When word first got out that we’d gone and bought an AU our inboxes lit up with mates asking what the hell we were smoking. Both of us already had garages full of other toys and we certainly didn’t need another one. However, when we said that we were going to turn the Falcon into a 10-second ¼ mile car for less than $10,000, people started to take an interest.
You see, our Forte left the Ford factory with a near on bomb-proof iron block engine. While this era of car predates the legendary ‘Barra‘ twin-cam motors, the fundamentals of the older single-cam 4.0L six are the same. In stock naturally aspirated trim they’re exceptionally lazy, but they love boost.
Our first evening of AU ownership was capped off by Jamie and I doing a live feed in a pub carpark introducing the world to our latest bad life choice. The comments section erupted and we quickly realised that we had a hit on our hands. People loved it, and faith in our stupid idea was reaffirmed. The AU was clearly the car of the people, the loveable anti-hero, and the four-wheeled middle finger to common sense, better judgement and rationality.
With only a few months before Racewars it was going to be a mission to get the AU done in time. Most of Western Australia’s performance workshops were already up to their eyeballs in RW builds, but I was able to get the car slotted in with a friend who shares our penchant for poor life choices and has the spanner-swinging skills Jamie and I lack. The only catch was this person didn’t want anyone to find out he was building it as he wasn’t keen on a heap of numpties coming to his workshop wanting to do copycat builds. With the condition of anonymity agreed to our mysterious mechanical artisan took the AU and set about making it great.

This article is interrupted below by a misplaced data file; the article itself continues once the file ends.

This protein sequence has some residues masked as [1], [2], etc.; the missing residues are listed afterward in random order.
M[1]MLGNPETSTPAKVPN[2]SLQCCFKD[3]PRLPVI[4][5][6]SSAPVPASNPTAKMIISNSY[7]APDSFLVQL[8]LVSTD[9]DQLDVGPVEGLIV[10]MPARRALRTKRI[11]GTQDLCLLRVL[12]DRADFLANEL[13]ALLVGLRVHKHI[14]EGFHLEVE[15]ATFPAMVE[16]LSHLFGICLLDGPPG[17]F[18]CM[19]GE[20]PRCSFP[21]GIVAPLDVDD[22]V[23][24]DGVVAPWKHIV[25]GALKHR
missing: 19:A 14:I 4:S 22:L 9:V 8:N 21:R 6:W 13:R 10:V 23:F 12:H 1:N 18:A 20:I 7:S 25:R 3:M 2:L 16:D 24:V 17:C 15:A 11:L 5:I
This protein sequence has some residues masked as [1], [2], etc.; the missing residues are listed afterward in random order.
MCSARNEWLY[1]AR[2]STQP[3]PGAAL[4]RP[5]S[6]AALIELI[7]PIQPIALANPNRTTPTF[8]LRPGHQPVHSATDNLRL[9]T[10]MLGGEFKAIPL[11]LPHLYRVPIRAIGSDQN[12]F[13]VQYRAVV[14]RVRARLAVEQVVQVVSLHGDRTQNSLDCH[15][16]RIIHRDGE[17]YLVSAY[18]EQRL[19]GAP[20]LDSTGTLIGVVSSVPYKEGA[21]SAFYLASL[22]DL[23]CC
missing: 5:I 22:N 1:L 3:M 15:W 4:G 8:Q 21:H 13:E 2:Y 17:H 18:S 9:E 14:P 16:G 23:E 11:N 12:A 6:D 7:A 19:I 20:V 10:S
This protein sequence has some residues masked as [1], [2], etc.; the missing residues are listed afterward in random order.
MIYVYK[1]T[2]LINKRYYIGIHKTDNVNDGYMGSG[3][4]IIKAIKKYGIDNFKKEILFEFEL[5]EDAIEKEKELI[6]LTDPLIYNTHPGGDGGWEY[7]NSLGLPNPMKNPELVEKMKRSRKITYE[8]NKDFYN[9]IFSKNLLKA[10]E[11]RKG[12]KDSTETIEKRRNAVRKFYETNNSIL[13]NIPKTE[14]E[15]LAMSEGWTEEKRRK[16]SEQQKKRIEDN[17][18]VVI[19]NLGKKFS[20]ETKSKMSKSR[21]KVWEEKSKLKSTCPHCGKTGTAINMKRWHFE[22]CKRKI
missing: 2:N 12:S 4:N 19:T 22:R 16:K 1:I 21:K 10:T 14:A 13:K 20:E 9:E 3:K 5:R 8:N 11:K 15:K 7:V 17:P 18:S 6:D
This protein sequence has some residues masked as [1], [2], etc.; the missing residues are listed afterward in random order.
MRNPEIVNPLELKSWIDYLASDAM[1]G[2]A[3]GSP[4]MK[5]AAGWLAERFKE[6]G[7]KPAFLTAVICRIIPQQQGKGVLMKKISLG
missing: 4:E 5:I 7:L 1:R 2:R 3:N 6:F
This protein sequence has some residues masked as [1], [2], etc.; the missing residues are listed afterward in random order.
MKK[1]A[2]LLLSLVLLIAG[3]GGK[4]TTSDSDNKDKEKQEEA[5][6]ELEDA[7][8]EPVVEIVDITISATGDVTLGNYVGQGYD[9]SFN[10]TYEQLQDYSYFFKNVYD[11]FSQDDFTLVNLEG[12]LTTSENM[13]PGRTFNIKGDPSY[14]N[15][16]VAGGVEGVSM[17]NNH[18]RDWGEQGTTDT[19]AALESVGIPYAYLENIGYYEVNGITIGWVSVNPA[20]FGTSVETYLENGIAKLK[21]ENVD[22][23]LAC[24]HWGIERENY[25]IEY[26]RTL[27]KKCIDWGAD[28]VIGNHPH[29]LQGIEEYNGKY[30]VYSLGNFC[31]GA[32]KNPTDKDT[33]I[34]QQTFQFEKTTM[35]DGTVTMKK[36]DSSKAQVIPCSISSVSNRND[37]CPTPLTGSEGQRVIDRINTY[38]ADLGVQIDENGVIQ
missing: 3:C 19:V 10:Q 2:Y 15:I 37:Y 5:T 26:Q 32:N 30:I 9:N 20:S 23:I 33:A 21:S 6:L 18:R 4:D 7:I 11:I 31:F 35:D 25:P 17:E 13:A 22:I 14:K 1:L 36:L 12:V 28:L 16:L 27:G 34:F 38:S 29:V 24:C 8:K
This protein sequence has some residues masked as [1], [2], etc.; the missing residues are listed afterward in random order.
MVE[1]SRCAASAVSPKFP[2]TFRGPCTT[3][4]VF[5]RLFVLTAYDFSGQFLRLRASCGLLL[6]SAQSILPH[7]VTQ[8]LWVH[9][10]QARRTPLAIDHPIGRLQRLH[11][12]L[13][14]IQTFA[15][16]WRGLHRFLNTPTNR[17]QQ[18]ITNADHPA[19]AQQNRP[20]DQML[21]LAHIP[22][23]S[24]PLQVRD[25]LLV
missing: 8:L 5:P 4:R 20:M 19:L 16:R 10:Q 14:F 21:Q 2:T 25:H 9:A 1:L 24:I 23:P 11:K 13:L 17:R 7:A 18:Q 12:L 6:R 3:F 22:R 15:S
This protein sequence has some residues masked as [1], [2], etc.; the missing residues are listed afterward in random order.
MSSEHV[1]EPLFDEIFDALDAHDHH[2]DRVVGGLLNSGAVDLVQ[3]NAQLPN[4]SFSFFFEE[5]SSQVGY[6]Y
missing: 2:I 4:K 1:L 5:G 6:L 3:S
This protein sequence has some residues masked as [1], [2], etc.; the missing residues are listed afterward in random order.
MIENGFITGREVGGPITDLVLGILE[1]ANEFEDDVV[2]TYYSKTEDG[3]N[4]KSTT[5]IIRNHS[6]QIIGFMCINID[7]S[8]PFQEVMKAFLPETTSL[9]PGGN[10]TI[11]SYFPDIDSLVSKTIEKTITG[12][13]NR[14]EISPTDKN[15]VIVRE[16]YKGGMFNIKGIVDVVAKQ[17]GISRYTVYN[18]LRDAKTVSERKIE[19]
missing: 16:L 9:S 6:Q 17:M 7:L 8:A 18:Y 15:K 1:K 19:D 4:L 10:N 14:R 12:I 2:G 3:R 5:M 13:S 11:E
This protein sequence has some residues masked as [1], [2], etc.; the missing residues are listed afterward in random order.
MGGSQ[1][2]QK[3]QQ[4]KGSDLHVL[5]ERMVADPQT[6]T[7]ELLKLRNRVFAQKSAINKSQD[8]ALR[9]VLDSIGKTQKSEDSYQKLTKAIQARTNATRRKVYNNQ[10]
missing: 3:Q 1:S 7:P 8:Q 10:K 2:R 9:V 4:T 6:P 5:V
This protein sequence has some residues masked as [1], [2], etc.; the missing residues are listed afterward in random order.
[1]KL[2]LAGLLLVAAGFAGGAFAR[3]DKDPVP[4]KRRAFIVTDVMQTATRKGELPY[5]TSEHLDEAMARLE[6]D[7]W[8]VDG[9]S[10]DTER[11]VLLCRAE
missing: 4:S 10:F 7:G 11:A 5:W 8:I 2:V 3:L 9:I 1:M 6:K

Many things happened in the intervening few weeks between the car going away and it being reborn as a bad-ass boosted sleeper. Various turbos were tried and didn’t fit; parts were fished out of rubbish bins; our spare parts for some of our other cars were raided/donated to the cause, and all manner of ghetto, everything-fits-if-you-hit-it-hard-enough-with-a-hammer engineering was unleashed on the Intech. We opted to keep it as near on stock as we could hope to while bolting on a turbo, so mechanically all the engine block copped as some fresh valve springs and a head gasket.
After trying an old school Garrett T51R we dropped back to a Garrett GT35 so we could fit it under the bonnet and not have to move too much around in the engine bay. We then bought a cheap and very nasty turbo manifold and intercooler kit off eBay. After de-capping some spare R35 GT-R VR38DETT injectors and fitting an upgraded pump that was laying around, we now had the fuel system to feed the engine the copious amounts of E85 it would need.
Rather than try and reflash the stock ECU, my spare MoTeC M800 was wired in to control the chaos with a Shift Kits Australia transmission controller manualising the stock BTR 4-speed automatic. Fab work was kept to an absolute minimum in order to keep the costs down and abide by our goal of keeping the whole project under $10K. Dumpster diving even scored us a catch can off an E46 M3 race car that slotted into the AU’s engine bay perfectly.
The AU was built to handle Australia’s roughest and toughest roads (the model designation actually stands for AUstralia) so it had a sky-high ride height with marshmallow-soft suspension and more body roll than an ocean liner. Given we wanted to turn the wick up we couldn’t run the risk of having a shitload of power in a shit-handling car, so we ordered brand new shocks and a lowering kit from our friends at a local auto parts store. We also swapped the tiny 15-inch factory wheels for some larger 17 inch wheels (which were once again found in a pile of parts out the back of the workshop) so we could get some rubber under it.
It ran, it drove well enough, and then it was time for us to see what it had. After a grand total of 30 minutes on the dyno it made 420hp on 17psi boost. That may not sound like a lot, but given it had 150hp stock it was a massive improvement.